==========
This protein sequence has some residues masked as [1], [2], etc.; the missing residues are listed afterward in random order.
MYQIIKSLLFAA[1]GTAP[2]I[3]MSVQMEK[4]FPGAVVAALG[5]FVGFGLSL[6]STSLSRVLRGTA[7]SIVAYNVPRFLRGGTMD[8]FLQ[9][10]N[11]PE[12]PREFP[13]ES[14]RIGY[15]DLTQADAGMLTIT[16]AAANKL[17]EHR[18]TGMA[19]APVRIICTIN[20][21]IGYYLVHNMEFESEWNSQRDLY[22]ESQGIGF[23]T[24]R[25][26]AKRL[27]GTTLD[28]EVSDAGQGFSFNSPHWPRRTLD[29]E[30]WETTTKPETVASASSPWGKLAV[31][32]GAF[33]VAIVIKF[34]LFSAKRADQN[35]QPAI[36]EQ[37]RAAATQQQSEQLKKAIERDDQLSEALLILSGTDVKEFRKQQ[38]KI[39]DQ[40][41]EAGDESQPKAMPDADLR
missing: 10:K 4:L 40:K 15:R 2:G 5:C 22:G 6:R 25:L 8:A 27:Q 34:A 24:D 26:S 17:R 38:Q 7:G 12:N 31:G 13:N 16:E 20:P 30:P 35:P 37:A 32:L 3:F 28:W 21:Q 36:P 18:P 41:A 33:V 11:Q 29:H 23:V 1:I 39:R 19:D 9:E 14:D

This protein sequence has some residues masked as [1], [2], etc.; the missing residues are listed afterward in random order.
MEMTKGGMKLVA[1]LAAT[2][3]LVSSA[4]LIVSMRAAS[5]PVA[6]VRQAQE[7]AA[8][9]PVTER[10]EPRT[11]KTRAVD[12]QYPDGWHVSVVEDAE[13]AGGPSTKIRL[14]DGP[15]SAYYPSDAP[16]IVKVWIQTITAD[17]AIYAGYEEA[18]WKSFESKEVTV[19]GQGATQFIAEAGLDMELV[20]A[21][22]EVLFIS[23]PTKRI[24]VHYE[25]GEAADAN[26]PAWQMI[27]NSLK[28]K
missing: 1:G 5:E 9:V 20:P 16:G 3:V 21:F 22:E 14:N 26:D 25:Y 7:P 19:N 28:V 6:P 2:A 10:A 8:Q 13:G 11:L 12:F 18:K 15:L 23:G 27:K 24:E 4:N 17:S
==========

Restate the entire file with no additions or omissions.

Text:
This protein sequence has some residues masked as [1], [2], etc.; the missing residues are listed afterward in random order.
MYQIIKSLLFAA[1]GTAP[2]I[3]MSVQMEK[4]FPGAVVAALG[5]FVGFGLSL[6]STSLSRVLRGTA[7]SIVAYNVPRFLRGGTMD[8]FLQ[9][10]N[11]PE[12]PREFP[13]ES[14]RIGY[15]DLTQADAGMLTIT[16]AAANKL[17]EHR[18]TGMA[19]APVRIICTIN[20][21]IGYYLVHNMEFESEWNSQRDLY[22]ESQGIGF[23]T[24]R[25][26]AKRL[27]GTTLD[28]EVSDAGQGFSFNSPHWPRRTLD[29]E[30]WETTTKPETVASASSPWGKLAV[31][32]GAF[33]VAIVIKF[34]LFSAKRADQN[35]QPAI[36]EQ[37]RAAATQQQSEQLKKAIERDDQLSEALLILSGTDVKEFRKQQ[38]KI[39]DQ[40][41]EAGDESQPKAMPDADLR
missing: 10:K 4:L 40:K 15:R 2:G 5:C 22:G 6:R 25:L 8:A 27:Q 34:A 24:D 26:S 17:R 38:Q 7:G 12:N 31:G 13:N 16:E 20:P 30:P 35:P 37:A 32:L 3:F 28:W 21:Q 36:P 18:P 41:A 33:V 11:Q 29:H 23:V 1:I 39:R 19:D 9:E 14:D

This protein sequence has some residues masked as [1], [2], etc.; the missing residues are listed afterward in random order.
MEMTKGGMKLVA[1]LAAT[2][3]LVSSA[4]LIVSMRAAS[5]PVA[6]VRQAQE[7]AA[8][9]PVTER[10]EPRT[11]KTRAVD[12]QYPDGWHVSVVEDAE[13]AGGPSTKIRL[14]DGP[15]SAYYPSDAP[16]IVKVWIQTITAD[17]AIYAGYEEA[18]WKSFESKEVTV[19]GQGATQFIAEAGLDMELV[20]A[21][22]EVLFIS[23]PTKRI[24]VHYE[25]GEAADAN[26]PAWQMI[27]NSLK[28]K
missing: 1:G 5:E 9:V 20:P 16:G 3:V 21:F 22:E 14:N 26:D 25:Y 7:P 19:N 28:V 6:P 2:A 10:A 8:Q 13:G 11:L 12:F 18:K 15:L 23:G 27:K 24:E 4:N 17:S